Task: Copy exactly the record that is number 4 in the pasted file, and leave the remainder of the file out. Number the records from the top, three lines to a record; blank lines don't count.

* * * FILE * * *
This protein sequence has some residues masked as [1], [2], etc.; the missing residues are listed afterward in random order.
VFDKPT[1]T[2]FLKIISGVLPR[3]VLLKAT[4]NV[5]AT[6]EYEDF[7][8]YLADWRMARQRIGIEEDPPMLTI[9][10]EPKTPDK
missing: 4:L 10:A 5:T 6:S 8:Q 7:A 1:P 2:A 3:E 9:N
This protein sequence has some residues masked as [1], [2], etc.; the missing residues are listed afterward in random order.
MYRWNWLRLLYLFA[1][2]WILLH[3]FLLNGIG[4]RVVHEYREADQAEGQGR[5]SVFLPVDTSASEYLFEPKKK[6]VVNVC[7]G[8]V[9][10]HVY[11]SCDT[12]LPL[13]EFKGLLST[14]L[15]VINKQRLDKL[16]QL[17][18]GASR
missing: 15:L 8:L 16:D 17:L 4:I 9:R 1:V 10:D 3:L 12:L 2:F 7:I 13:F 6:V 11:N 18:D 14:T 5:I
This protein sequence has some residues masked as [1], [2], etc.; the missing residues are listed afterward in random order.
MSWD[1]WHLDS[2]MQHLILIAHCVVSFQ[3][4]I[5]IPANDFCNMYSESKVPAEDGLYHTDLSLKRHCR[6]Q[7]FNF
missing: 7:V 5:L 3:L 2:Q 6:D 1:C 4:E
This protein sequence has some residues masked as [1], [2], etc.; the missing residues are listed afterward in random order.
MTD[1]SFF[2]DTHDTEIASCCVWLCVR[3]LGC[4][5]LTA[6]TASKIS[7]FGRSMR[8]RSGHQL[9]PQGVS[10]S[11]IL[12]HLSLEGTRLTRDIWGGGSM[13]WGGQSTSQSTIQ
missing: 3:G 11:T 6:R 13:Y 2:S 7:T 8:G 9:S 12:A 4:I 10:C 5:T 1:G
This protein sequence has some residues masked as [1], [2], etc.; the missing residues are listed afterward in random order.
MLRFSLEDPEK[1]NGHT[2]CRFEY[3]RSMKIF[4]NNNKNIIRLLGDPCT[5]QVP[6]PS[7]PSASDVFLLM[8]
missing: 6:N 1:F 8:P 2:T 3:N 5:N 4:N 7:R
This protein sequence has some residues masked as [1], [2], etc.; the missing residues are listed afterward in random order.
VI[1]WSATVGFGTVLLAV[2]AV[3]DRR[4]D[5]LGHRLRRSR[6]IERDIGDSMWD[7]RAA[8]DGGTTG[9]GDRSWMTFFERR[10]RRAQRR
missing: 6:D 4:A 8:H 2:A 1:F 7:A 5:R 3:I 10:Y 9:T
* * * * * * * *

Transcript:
This protein sequence has some residues masked as [1], [2], etc.; the missing residues are listed afterward in random order.
MTD[1]SFF[2]DTHDTEIASCCVWLCVR[3]LGC[4][5]LTA[6]TASKIS[7]FGRSMR[8]RSGHQL[9]PQGVS[10]S[11]IL[12]HLSLEGTRLTRDIWGGGSM[13]WGGQSTSQSTIQ
missing: 3:G 11:T 6:R 13:Y 2:S 7:T 8:G 9:S 12:A 4:I 10:C 5:T 1:G